So when a woman who believes she is a man enters a school and starts shooting kids and adults, what objective morals are we to use in order to condemn such an action. If physical reality itself can be altered, why not moral realities? Yet, I think you would be hard pressed to find someone who does not think that school shootings are objectively bad, even if they wouldn't use those words. Maybe you could find one or two people, but good luck.
It should be pointed out that moral relativism preceded the physical relativism that has begun to grip our culture. It was moral relativism that paved the way for doctors, nurses, and other medical professions to begin chopping off body parts that were properly functioning in spite of the hypocratic oath they took which one might summarize by saying "do no harm." Don't over treat or under treat is another way to summarize certain aspects of the oath...it seems on obvious case of over treatment or simply wrong treatment to pump hormones though a body that is already producing the right kind of hormones for that body or to cut off properly functioning body parts. Bud if morality and physical reality are relative and can be manipulated, then what is "harm" and what is "over treatment"?
I am not suggesting that being transgender leads to shooting up schools. I am suggesting that there is a deeper issue that is at least partly at fault. That deeper issue is a form of relativism that has taken root in our cultural psyche to the point where we now think that almost everything is relative and can be manipulated, material and immaterial. The result isn't just school shootings, but a whole host of practices that are destroying our culture. Mass shootings is just one of them.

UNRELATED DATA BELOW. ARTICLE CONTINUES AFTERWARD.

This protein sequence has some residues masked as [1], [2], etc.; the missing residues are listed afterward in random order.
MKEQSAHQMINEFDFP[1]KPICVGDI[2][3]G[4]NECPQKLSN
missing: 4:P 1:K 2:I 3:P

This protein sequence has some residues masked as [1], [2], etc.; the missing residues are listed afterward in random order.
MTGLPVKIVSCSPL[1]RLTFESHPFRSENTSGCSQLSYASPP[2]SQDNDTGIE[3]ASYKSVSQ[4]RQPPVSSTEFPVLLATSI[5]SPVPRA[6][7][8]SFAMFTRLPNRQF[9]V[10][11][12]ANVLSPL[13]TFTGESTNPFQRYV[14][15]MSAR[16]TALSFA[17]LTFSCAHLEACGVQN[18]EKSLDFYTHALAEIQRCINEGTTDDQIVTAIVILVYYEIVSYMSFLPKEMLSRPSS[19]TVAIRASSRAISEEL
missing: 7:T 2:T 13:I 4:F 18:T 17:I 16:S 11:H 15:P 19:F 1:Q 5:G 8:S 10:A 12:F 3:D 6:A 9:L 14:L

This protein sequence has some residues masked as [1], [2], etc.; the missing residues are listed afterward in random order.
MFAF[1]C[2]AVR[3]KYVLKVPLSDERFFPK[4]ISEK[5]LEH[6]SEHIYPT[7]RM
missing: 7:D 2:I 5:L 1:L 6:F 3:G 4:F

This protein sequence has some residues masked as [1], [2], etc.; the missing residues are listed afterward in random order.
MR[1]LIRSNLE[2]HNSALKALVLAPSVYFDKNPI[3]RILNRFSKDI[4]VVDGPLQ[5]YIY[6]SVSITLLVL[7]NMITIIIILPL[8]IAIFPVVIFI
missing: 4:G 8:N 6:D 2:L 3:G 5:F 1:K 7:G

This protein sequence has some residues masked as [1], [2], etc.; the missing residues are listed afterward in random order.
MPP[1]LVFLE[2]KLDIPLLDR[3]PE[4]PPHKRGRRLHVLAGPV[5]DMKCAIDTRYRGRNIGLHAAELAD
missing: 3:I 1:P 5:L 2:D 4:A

This country music video has had 30 million views at the time I am writing this. In addition the Grammy performance of the same song has had 2.2 million views. It tells the story of an abused woman who was protected by a stranger. I have watched this video and listened to the song several times and was brought to tears every time. If you haven't seen the video, watch now, but have some tissues available.
Did you cry? This video tells a story and pulls on heart strings whether you more closely identify with the man or the woman. In some way, I identify with both. When I was young I witnessed my mom being physically abused on multiple occasions. At one point I witnessed a loaded 12 gauge shotgun being pointed at her head. I certainly know what it was like to live in a home where abuse was common.
I also have this protector drive built into me. Part of this is because I am a man. Yes, I believe that is part of God's created order. I am charged with the responsibility of protecting my family and others who are not able to protect themselves. Obviously my ability to protect has limits, but this is a strong motivation that through nature and nurture motivates me. It is probably the reason I practice martial arts and am competent with using firearms. It is probably the reason I love apologetics and defending the faith and protecting those who have put their faith in Jesus from wrong ideas that might threaten their faith. I want to protect them from fallacious attacks against their faith. The urge and compulsion to protect others is strong. Pastors are protectors of the sheep and I cherish that. This video and song taps deep into that protector instinct that exists within me and so many others. It also taps into the reality that we all know exists, that reality is that predatory men will abuse women and as a society we righteously find that repulsive.